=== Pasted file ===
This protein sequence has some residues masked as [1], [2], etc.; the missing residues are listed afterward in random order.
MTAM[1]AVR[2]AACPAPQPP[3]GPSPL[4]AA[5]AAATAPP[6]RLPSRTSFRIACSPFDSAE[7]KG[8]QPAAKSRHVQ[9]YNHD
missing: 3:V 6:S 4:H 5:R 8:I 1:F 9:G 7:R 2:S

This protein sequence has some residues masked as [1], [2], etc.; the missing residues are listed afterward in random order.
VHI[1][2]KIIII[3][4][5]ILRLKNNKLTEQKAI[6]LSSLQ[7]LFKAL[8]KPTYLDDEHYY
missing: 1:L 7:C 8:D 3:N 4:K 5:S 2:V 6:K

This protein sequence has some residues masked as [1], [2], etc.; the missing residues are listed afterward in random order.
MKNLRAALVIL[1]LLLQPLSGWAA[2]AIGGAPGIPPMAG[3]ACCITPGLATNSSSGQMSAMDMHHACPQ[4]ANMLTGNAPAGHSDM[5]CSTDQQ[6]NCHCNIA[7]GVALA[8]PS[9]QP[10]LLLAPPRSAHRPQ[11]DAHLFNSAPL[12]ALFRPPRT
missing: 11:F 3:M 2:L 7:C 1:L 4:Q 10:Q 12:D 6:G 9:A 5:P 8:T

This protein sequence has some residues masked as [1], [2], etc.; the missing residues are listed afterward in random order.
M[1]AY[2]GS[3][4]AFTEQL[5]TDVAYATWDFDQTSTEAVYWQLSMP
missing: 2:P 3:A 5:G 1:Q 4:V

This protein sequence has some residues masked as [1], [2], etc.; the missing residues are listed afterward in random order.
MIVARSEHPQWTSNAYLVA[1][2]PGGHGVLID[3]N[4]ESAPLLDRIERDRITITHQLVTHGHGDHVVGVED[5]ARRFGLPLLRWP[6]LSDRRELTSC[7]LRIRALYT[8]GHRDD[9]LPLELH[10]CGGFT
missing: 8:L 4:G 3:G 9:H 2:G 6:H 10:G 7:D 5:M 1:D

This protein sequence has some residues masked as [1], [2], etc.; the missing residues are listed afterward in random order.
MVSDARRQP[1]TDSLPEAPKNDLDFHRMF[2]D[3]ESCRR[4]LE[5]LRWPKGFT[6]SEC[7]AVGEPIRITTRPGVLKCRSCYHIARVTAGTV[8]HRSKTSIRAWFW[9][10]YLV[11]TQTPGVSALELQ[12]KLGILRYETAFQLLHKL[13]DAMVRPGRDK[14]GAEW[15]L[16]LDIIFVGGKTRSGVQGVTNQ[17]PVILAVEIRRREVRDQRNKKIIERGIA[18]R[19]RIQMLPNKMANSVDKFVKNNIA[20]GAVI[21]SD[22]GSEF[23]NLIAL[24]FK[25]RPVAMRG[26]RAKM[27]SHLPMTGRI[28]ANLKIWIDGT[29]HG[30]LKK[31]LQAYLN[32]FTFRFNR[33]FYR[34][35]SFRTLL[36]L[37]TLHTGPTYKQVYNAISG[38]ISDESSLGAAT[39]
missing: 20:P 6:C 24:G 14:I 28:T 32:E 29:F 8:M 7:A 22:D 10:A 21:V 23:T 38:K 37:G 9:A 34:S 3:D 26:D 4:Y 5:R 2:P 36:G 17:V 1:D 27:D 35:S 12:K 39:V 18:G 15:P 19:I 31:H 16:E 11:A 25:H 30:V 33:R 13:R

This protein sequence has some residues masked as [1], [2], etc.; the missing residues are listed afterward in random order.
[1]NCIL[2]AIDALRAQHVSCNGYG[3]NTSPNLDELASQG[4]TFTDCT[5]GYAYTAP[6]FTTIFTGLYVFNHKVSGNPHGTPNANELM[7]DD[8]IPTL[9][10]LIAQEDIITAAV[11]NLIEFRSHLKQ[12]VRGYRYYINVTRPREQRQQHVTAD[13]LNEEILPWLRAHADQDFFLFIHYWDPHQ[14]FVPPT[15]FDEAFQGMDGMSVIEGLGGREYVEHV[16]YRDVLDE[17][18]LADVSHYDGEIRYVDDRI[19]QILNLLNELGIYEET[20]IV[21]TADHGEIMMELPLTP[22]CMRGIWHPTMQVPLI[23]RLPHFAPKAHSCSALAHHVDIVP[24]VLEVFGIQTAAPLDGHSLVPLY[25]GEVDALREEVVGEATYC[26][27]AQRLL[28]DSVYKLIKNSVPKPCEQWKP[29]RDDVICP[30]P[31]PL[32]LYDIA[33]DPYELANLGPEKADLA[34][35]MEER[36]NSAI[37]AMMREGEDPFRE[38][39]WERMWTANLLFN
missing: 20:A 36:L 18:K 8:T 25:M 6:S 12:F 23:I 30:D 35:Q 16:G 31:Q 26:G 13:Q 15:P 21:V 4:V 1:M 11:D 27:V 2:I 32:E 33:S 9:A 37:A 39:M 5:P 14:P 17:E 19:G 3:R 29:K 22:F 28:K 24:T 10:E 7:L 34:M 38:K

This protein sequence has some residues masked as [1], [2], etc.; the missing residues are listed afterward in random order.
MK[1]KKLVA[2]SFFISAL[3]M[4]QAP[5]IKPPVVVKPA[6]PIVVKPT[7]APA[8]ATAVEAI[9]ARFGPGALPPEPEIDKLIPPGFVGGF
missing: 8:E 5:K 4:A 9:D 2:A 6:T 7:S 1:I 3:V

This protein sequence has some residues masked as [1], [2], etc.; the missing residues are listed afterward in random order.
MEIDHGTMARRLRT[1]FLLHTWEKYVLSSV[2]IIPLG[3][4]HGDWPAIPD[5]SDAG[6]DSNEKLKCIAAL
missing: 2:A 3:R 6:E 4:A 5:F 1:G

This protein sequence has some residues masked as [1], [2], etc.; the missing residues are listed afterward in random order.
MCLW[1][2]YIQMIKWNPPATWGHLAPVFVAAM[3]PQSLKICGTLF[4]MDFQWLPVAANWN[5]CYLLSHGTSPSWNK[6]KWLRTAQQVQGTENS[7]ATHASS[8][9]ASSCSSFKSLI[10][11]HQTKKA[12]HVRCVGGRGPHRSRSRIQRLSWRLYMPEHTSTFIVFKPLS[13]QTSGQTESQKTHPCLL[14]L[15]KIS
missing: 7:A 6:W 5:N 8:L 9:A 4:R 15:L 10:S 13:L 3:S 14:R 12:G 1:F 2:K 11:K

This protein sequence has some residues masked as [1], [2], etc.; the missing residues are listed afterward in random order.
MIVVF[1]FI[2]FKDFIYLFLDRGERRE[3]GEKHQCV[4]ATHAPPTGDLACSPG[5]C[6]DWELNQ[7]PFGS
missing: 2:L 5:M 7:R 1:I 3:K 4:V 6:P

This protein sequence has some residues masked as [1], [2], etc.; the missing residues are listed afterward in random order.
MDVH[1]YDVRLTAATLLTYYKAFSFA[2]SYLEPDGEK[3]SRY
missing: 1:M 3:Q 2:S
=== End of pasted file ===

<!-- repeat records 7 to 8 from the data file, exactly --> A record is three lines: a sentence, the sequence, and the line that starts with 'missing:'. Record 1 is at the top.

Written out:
This protein sequence has some residues masked as [1], [2], etc.; the missing residues are listed afterward in random order.
[1]NCIL[2]AIDALRAQHVSCNGYG[3]NTSPNLDELASQG[4]TFTDCT[5]GYAYTAP[6]FTTIFTGLYVFNHKVSGNPHGTPNANELM[7]DD[8]IPTL[9][10]LIAQEDIITAAV[11]NLIEFRSHLKQ[12]VRGYRYYINVTRPREQRQQHVTAD[13]LNEEILPWLRAHADQDFFLFIHYWDPHQ[14]FVPPT[15]FDEAFQGMDGMSVIEGLGGREYVEHV[16]YRDVLDE[17][18]LADVSHYDGEIRYVDDRI[19]QILNLLNELGIYEET[20]IV[21]TADHGEIMMELPLTP[22]CMRGIWHPTMQVPLI[23]RLPHFAPKAHSCSALAHHVDIVP[24]VLEVFGIQTAAPLDGHSLVPLY[25]GEVDALREEVVGEATYC[26][27]AQRLL[28]DSVYKLIKNSVPKPCEQWKP[29]RDDVICP[30]P[31]PL[32]LYDIA[33]DPYELANLGPEKADLA[34][35]MEER[36]NSAI[37]AMMREGEDPFRE[38][39]WERMWTANLLFN
missing: 20:A 36:L 18:K 8:T 25:M 6:S 12:F 23:I 30:D 35:Q 16:G 31:Q 26:G 13:Q 15:P 21:V 4:V 1:M 11:D 27:V 2:I 32:E 33:S 9:A 37:A 39:M 5:P 14:P 17:E 19:G 3:R 29:K 22:F 28:K 24:T 10:E 7:L 34:M 38:K

This protein sequence has some residues masked as [1], [2], etc.; the missing residues are listed afterward in random order.
MK[1]KKLVA[2]SFFISAL[3]M[4]QAP[5]IKPPVVVKPA[6]PIVVKPT[7]APA[8]ATAVEAI[9]ARFGPGALPPEPEIDKLIPPGFVGGF
missing: 8:E 5:K 4:A 9:D 2:A 6:T 7:S 1:I 3:V